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# Calculating Standard Deviation and Sharpe Ratio

Discussion in 'Stocks' started by dragonman, Jan 22, 2013.

1. ### dragonman

Hello,

I have questions regarding calculating standard deviation and Sharpe ratio with respect to a stock portfolio:

1. Is a standard deviation of a stock portfolio generally expressed as % (i.e., by measuring the deviation of the stock portfolio's return from its average return)? For instance, if my portfolio returns were 2%, 3%, 4% and -5% at the recent 4 months, will the standard deviation be 4.08%?

2. Is a Sharpe ratio of a stock portfolio generally expressed as % as well? For instance, if the total return of the portfolio in the recent year was 10%, the risk free rate is 0.25%, and the portfolio's standard deviation is 4%, will the Sharpe ratio be 2.43% or just 2.43?

Thanks in advance for any help.

2. ### dragonman

I would appreciate any response to my questions, thanks.

3. ### jbusse

Standard deviation is often expressed as a percentage.

Sharpe ratio is not a percentage.

4. ### acrary

1. In the example given, the average return would be 3.5% and the std dev would be approx. 1.29%. You're just measuring the amount of dispersement from the average (or mean). The lower the std dev, the lower the perceived risk. A common approach would be to take the average of 3.5% and divide it by the std dev. of 1.29 to get 2.71 confidence intervals before a expected losing month. 2.71 is between 95% and 99%. So if you had a reasonable sample size you could feel 95% - 99% confident of future months being profitable.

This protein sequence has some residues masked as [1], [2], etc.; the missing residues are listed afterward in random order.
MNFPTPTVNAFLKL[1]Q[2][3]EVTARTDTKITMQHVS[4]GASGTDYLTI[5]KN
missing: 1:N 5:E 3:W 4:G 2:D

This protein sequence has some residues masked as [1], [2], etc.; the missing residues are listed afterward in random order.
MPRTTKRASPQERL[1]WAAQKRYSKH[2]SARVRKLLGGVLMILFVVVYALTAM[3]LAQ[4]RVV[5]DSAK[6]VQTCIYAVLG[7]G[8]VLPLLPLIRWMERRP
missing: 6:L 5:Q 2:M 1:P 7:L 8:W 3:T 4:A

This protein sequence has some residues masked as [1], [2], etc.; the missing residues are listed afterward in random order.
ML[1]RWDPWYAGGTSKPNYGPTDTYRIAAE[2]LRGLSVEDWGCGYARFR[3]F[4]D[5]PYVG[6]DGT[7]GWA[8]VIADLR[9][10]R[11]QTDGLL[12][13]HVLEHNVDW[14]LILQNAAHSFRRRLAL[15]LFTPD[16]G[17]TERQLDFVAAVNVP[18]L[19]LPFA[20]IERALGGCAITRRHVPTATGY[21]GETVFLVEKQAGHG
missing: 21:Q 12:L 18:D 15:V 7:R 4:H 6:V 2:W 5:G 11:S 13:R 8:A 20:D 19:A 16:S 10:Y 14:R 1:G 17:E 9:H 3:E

2. I prefer the Sorrentino ratio and use 0 for the target to compare multiple systems. The Sorrentino ratio doesn't penalize you for outsized returns as the Sharpe ratio does. If you have a trendfollowing system with multiple entries (as it trends in your favor), you'll have large wins and small losses. The Sharpe ratio would penalize the large wins in favor of same size trades (which is a poor way to trade a trendfollowing system).

Alan

5. ### Algo_Design_Kid

The standard deviation of a multi asset portfolio is more complex than this because it is not calculated solely on the weighted average of all the stock's standard deviation.

You will also need to know the correlation coefficent to solve the equation. I have no idea how to key in the correct keys to create the equation, but just search multi-asset portfolio standard deviation.

It is basically the sq root of..... the Weight of each in your portfolio^2 * individual st deviations^2+ 2 * the weights of each again * the correlation coefficient * the individual st deviations of each again..

2. I have never used a % with the sharpe ratio, but I could be wrong

EDIT: OOps, may have read your original question wrong. I don't think you are exactly looking for the information I gave you - sorry

6. ### harric

Alan, could you clarify where you get your numbers from? Looks like you may have plugged in +5% instead of -5%..

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